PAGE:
The JSL also is outfitted with exterior still and video cameras. The video camera rests on a platform that can extend up to 8 ft from the vessel. A hydraulic robotic arm can manipulate multiple sampling devices. A suction tube uses a vacuum to “slurp” up delicate samples, such as fish or invertebrates. A claw and scoop are used to snare other small creatures and collect rock samples. Jellyfish and other gelatinous creatures also can be collected via jars that close automatically after an animal floats or swims into them.

The JSL is equipped with an active sonar system and Harbor Branch-developed xenon arc lights. The lights illuminate underwater scenes in “true color,” resembling daylight conditions. In addition to its permanent equipment, the JSL can be fitted with other equipment that a researcher may need. It takes time, however, to install the equipment and ensure that it will interact properly with other aspects of the sub. Alternative equipment also must be tested and certified to withstand the pressure of the deep sea.

Researchers vary in their choices of additional equipment, depending on their specific research goals. For instance, alternative sampling devices can collect tube worms, hydrate samples, jellyfish or other creatures. Researchers also may choose to install an insulated sample basket to protect a sample from rising water temperature as it is brought to the surface (in some areas the water temperature differential between 3,000 ft and the surface can be more than 35 F). Also, in many cases, Harbor Branch engineers are often called upon to custom design, fabricate and install new tools and equipment for scientific investigators.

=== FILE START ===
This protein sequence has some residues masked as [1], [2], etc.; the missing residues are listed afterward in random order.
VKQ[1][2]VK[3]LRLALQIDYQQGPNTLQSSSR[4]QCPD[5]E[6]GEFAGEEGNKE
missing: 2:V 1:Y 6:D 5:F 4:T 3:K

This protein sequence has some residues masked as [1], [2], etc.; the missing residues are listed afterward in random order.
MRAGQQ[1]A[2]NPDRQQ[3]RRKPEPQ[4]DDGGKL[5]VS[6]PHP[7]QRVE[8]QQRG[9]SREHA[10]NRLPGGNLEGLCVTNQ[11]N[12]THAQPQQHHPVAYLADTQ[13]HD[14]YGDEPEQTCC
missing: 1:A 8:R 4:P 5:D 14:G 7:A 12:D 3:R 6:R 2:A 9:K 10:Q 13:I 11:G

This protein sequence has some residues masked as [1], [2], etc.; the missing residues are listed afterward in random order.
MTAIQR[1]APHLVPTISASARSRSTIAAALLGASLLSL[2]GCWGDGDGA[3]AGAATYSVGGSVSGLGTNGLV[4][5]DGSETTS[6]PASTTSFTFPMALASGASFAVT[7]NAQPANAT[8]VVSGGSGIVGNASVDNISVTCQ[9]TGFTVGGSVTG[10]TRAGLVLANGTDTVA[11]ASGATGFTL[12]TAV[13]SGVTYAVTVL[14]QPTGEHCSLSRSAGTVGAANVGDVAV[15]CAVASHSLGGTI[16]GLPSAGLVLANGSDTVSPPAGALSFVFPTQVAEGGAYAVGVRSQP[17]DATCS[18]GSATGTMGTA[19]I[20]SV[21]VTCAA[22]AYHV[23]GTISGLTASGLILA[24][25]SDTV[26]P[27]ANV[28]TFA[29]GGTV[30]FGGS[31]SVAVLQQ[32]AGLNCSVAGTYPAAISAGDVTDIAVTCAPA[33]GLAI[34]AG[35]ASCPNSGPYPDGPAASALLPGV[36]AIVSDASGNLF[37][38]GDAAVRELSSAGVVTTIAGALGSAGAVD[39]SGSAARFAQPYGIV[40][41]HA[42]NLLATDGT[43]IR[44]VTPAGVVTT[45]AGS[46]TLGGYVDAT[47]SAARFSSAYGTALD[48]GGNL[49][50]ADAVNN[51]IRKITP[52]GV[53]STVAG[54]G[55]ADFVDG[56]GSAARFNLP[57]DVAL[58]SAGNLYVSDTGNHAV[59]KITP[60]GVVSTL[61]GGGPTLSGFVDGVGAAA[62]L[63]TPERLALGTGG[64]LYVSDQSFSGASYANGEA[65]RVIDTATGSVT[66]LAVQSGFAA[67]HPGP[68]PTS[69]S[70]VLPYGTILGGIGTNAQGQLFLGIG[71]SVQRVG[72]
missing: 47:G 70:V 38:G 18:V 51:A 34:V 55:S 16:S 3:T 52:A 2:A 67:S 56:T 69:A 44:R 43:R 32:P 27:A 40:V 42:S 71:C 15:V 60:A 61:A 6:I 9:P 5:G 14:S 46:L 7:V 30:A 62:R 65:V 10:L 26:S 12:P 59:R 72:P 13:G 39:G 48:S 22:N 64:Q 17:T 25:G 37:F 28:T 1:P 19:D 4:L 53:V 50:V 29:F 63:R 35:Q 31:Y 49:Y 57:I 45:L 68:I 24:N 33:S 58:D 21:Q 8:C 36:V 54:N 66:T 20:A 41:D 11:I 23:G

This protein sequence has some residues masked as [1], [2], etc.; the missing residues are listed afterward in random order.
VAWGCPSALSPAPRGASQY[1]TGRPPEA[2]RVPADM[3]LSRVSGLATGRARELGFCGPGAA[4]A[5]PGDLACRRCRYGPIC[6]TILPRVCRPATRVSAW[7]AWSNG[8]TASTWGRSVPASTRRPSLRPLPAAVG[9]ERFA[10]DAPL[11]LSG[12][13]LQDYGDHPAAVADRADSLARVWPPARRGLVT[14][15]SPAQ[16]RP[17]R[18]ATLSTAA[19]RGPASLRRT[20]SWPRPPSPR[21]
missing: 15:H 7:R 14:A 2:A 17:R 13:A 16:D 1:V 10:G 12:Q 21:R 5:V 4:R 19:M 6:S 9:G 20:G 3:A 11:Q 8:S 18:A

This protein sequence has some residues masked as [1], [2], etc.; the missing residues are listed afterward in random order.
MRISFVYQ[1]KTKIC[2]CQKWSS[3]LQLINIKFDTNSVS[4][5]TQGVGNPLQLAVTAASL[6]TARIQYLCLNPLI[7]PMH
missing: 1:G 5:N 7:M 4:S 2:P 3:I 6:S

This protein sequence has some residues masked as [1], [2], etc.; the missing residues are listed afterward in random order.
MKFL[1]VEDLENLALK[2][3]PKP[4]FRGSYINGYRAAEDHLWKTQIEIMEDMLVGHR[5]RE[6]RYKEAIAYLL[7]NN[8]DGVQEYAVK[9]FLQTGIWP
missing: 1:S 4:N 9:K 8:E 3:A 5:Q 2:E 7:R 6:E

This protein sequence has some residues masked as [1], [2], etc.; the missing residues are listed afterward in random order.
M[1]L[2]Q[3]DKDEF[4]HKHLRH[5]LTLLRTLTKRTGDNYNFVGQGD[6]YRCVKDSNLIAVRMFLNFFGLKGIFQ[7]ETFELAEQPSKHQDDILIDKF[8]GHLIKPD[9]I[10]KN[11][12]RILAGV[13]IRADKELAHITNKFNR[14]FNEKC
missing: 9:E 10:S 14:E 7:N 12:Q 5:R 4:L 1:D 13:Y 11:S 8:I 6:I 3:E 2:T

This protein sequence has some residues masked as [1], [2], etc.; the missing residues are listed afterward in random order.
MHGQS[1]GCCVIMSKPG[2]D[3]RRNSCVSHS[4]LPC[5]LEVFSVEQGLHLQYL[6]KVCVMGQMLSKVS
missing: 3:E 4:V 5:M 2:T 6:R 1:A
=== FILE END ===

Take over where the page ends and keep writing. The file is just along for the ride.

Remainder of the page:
Notable Submersible Missions

USS Monitor

In 1977 NOAA and the Navy began the first of several surveys of the wreck of the Civil War ironclad USS Monitor using the Harbor Branch submersible Johnson-Sea-Link. The Monitor, which sank about 16 miles south southeast of Cape Hatteras, NC, was located in 1974 but it wasn’t until the JSLs were used in 1977 that artifacts from the ship could begin to be recovered. At that time, the JSL subs were equipped for lockout diving, which allowed divers to exit the sub to examine and survey the wreck up close. Submersible-based surveys have been repeated numerous times since then under the auspices of NOAA’s National Marine Sanctuary program. These surveys contributed the foundational work that is now making possible the recovery of the principal components of the Monitor, such as the engine, the main gun turret and numerous other artifacts.

Space Shuttle Challenger

The image remains etched in the minds of most people who saw the tragedy unfold on live television: the trail of smoke interrupted and ended by the flash of the explosion that consumed the Space Shuttle Challenger.

Soon after the tragedy, Harbor Branch's highly capable subs and pilots were enlisted in the mission to recover any and all pieces that could help the investigating authorities determine what had caused the explosion. The superior panoramic view afforded from the clear, acrylic passenger compartment, along with the sub crew’s experience operating a vehicle that was designed to overcome the formidable Florida Current, gave the JSL submersibles distinct advantages over other deployed salvage assets. These advantages were immediately demonstrated, when on its second dive, the JSL found the booster rocket containing a faulty seal. This early find enabled the disaster investigators to quickly establish the probable cause of the explosion.